Unless you stopped paying attention to the world at large in 1989, you are of course aware that the ’90s are having their pop cultural second coming. Nobody is more acutely aware of this than Dara Katz and Betsy Kenney, two comedians who met doing improv comedy and have just made their Comedy Crib debut with the hilarious ’90s TV throwback series, The Place We Live.

IFC: How would you describe “The Place We Live” to a fancy network executive you just met in an elevator?

Dara: It’s everything you loved–or loved to hate—from Melrose Place and 90210 but condensed to five minutes, funny (on purpose) and totally absurd.

IFC: How would you describe “The Place We Live” to a drunk friend of a friend you met in a bar?

Betsy: “Hey Todd, why don’t you have a sip of water. Also, I think you’ll love The Place We Live because everyone has issues…just like you, Todd.”

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IFC: When you were living through the ’90s, did you think it was television’s golden age or the pop culture apocalypse?


Betsy: I wasn’t sure I knew what it was, I just knew I loved it!


Dara: Same. Was just happy that my parents let me watch. But looking back, the ’90s honored The Teen. And for that, it’s the golden age of pop culture. 

IFC: Which ’90s shows did you mine for the series, and why?

Betsy: Melrose and 90210 for the most part. If you watch an episode of either of those shows you’ll see they’re a comedic gold mine. In one single episode, they cover serious crimes, drug problems, sex and working in a law firm and/or gallery, all while being young, hot and skinny.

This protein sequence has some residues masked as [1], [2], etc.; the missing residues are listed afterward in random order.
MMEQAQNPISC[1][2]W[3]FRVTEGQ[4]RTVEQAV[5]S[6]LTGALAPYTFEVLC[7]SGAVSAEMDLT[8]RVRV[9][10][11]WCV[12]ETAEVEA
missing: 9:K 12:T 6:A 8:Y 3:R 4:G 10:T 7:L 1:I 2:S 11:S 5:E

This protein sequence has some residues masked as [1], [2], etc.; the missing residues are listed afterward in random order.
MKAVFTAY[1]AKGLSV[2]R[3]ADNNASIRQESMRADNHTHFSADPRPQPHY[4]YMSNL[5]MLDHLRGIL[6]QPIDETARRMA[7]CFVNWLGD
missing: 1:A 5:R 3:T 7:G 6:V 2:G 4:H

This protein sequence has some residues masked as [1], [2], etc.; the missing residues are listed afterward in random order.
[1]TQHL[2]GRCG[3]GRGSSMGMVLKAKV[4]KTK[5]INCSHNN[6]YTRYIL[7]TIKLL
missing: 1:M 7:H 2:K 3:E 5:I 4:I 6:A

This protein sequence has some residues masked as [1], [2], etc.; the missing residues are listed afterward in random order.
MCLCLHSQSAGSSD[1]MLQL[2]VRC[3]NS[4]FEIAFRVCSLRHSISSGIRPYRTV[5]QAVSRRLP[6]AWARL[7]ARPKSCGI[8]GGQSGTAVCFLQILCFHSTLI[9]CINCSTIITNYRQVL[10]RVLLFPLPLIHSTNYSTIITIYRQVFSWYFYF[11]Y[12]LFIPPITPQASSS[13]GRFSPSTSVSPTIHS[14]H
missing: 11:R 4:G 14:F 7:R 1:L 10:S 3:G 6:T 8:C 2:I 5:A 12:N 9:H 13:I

Dara: And almost any series we were watching in the ’90s, Full House, Saved By the Bell, My So Called Life has very similar themes, archetypes and really stupid-intense drama. We took from a lot of places. 

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IFC: How would you describe each of the show’s characters in terms of their ’90s TV stereotype?

Dara: Autumn (Sunita Mani) is the femme fatale. Robin (Dara Katz) is the book worm (because she wears glasses). Candace (Betsy Kenney) is Corey’s twin and gives great advice and has really great hair. Corey (Casey Jost) is the boy next door/popular guy. Candace and Corey’s parents decided to live in a car so the gang can live in their house. 
Lee (Jonathan Braylock) is the jock.

IFC: Why do you think the world is ready for this series?

Dara: Because everyone’s feeling major ’90s nostalgia right now, and this is that, on steroids while also being a totally new, silly thing.